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“Time Exposed” Exhibit by Stephen Lawson

January 7th – January 29th, 2022

Fridays & Saturdays from 4pm – 8pm

M.I.B. Gallery
48 E. Main Street
Buckhannon, WV 26201

ART26201 will present “TIME EXPOSED,” a solo exhibition by photographer Stephen Lawson, Friday, January 7, 2022, at the M.I.B. GALLERY in the Colonial Arts Center. There will be a special opening artist’s reception from 4 to 8 p.m., and Lawson will give a special introduction at 5 p.m. Reservations are recommended the artist’s introduction, and they can be emailed to

In addition to the opening event on January 7, the M.I.B. GALLERY will be open from 4-8 p.m. on January 8, 14, 15, 21, 22, 28 and 29.

All events at the M.I.B. GALLERY are free and open to the public. Significant financial assistance for the Colonial Arts Center Rehabilitation project has been provided by the West Virginia Department of Arts, Culture and History; ART26201; and Buckhannon Community Theatre.

“Circle of the Seasons” by Stephen Lawson


Stephen Lawson, born in Glasgow, Scotland, studied figurative sculpture at Edinburgh College of Art with a pupil of Charles Despiau. He received an undergraduate degree in 1967, and an MFA from the University of Colorado, in 1970. Lawson taught sculpture at Ohio State University for six years, prior to his relocation to West Virginia.


Over a period of years my work grew from first roots in sculpture, briefly through Land Art, to a relationship with photo-based art in the landscape, using self-generated camera equipment. Not having had previous photographic experience, this took time and interim failures to gain, in parallel with basic hacksaw and file metalworking.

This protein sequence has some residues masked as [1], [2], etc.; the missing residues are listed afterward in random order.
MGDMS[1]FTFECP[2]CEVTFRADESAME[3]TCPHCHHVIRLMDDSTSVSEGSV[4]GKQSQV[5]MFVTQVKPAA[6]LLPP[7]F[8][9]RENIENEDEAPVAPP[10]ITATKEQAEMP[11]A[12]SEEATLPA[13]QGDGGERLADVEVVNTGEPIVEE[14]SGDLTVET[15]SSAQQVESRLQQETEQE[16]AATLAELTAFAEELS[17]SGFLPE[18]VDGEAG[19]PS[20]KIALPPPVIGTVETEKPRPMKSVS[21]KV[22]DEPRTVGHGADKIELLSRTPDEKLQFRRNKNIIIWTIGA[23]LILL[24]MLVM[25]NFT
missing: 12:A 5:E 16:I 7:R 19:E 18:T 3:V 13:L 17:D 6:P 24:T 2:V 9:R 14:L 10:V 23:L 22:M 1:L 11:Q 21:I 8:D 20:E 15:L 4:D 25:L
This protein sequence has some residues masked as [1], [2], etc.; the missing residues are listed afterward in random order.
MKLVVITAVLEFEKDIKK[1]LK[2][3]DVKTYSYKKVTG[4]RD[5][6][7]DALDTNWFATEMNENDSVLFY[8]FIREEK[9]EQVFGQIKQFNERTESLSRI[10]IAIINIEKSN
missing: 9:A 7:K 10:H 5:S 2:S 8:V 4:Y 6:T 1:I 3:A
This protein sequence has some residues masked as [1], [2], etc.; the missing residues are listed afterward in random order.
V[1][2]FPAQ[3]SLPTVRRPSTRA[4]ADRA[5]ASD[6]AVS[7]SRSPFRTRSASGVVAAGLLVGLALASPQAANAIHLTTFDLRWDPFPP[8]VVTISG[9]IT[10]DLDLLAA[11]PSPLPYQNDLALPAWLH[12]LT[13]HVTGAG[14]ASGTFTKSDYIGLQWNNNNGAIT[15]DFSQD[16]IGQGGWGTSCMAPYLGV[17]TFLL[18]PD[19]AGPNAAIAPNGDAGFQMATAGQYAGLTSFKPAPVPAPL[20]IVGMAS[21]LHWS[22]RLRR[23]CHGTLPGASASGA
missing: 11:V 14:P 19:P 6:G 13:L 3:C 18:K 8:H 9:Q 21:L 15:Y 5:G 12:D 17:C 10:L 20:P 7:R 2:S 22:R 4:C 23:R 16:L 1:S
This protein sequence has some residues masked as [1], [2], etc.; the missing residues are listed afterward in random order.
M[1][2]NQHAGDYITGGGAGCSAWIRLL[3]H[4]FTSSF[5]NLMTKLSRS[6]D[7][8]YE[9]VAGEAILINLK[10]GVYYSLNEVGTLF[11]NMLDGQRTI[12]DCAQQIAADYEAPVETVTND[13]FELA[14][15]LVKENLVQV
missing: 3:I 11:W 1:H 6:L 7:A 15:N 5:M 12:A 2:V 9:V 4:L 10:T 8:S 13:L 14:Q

The images are obviously visual representations, but they are also temporal ones. These are four dimensional in concept and execution, but most frequently only two in the presentation. The concept of space and time is hopefully reconstructed in the mind of the viewer.

My various self-realised cameras give me a fleeting insight across that dimensional divide. Be it a year passing across the image or but moments, this compression suggests we stand back and contemplate, which is always a good thing. I may have been too preoccupied with time passing to notice the passage of it, myself.

The year and day-long works might be thought of as bringing to bear a concentrated gaze; the brief, dynamic shots read as a glance, in the turn of the head, as the eye itself sees, before the mind edits this to a visual memory, often as a ‘still.’ Indeed, all of the images could be thought of as movies presented as stills.

Works are generally titled in handwritten legends; firstly as a homage to the pioneer photographers who likewise went out with their cumbersome apparati to hazard perhaps but one exposure, and secondly, to tell viewers sufficient that they know what underlies what they see.

The work is presented in a poetic mode that asks one to stand briefly outside the usual flow of time, hopefully causing us to reflect on our own ‘time-in-the-world’, individually, culturally, and perhaps now, even as a species.